Better off forgotten
I’ve been religiously playing Harvest Moon games for more than half my life.
The addiction started when my dad bought Harvest Moon: Back to Nature for our PlayStation back in 2002. I remember racing home every day to play it after spending my schooldays mapping out farm plots in my spiral-bound notebooks, rather than practicing my multiplication tables. Since, I’ve gotten my claws into nearly every installment on every possible console and handheld, but the modern games just can’t compare to Back to Nature.
Harvest Moon: Seeds of Memories is just the latest in a growing number of games to claim to bring the series back to those old-school roots. It distills the formula down to its most basic elements and crams the experience into a tightly packed ten-dollar iOS title. While it hits all the bullet points for what Harvest Moon should be, it somehow does so without capturing any of the charm that has kept the series alive for 20 years.
Harvest Moon: Seeds of Memories (Android, iOS [reviewed], PC)
Released: January 13, 2016
This is the first time a traditional Harvest Moon game has released for mobile, and I was honestly surprised by how functional the controls were.
There are two different ways to interact with the world — talk mode and farm mode — but both control by tapping and dragging your finger across the screen. Even in farm mode, there’s no need to switch between tools; tapping a plot of farmable land automatically uses whichever tool is appropriate, be it a hoe, watering can, or fertilizer.
The downside to this is it’s easy to accidentally till a circle around the plant you’re trying to water. That’s not the biggest problem in the world, but it is entirely the reason the neat rows of seeds I tried to plant look like a drunken art project.
As with any Harvest Moon game, Seeds of Memories starts when your character, a young traveler, decides to settle into a small town and transform an abandoned farm into a productive, fertile homestead. After a quick tutorial, you discover that the townspeople have lost some of their memories and, by making some new memories of your own, you can help them remember.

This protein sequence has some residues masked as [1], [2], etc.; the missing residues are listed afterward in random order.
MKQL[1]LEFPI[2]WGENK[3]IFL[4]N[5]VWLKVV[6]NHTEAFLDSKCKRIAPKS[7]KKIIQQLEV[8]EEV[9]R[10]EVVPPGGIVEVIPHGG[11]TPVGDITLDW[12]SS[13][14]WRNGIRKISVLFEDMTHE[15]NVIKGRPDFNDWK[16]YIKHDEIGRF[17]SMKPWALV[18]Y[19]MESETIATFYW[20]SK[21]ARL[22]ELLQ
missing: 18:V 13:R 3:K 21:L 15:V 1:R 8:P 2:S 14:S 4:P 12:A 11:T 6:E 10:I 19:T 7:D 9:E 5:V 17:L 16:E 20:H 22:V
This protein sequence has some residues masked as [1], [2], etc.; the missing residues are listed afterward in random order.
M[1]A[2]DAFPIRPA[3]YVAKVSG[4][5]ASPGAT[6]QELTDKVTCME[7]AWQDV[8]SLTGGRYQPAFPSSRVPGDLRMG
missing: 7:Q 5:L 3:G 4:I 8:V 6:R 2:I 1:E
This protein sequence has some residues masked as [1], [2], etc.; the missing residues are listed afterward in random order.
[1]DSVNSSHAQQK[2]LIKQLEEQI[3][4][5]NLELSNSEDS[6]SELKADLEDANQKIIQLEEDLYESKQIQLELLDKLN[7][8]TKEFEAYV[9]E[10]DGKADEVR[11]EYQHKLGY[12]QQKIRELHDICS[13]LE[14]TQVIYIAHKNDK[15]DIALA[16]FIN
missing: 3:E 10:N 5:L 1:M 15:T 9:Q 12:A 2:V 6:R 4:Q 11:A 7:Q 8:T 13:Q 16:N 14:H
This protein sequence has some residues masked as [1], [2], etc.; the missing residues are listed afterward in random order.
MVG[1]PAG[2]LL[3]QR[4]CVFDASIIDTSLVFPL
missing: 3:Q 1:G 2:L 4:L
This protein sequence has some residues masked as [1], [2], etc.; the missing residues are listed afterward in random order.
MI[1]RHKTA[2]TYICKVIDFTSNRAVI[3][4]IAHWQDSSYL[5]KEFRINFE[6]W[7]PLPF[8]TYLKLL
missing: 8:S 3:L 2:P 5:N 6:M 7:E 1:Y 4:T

There’s a few good fishing spots, a mountain to explore, and a town filled with various characters to chat with. If you’re familiar with this series, you’ll find it easy to quickly slip into a daily routine of farm chores, foraging, and potential spouse romancing.
But for those in need of a little more motivation, there is a list of memory milestones that represent different accomplishments to be made, from celebrating a townsperson’s birthday to upgrading your house. Chasing down all 150 memories helps introduce more direction into a game that is otherwise somewhat aimless.
It isn’t hard to find busywork, but after a while it becomes difficult to find a reason to keep playing. Even with all of the memories and events to experience, Seeds of Memories simply lacks the personality and charm past titles have brought to the franchise. The townspeople never seemed interesting beyond their comically exaggerated accents.
Bonding with characters is necessary to unlock new seeds and further the story, but it always felt more like a chore than anything else. Toward the end of my time with the game, I just stopped visiting the town entirely except to purchase livestock or seeds.
Seeds of Memories has the all promise of a solid Harvest Moon title, but it fails to develop those features into anything substantial. Its forgettable storyline is somewhat redeemed by how well the actual farming side of things works, but that alone isn’t enough to make it worthy of your time.
[This review is based on a retail copy of the game acquired by the reviewer.]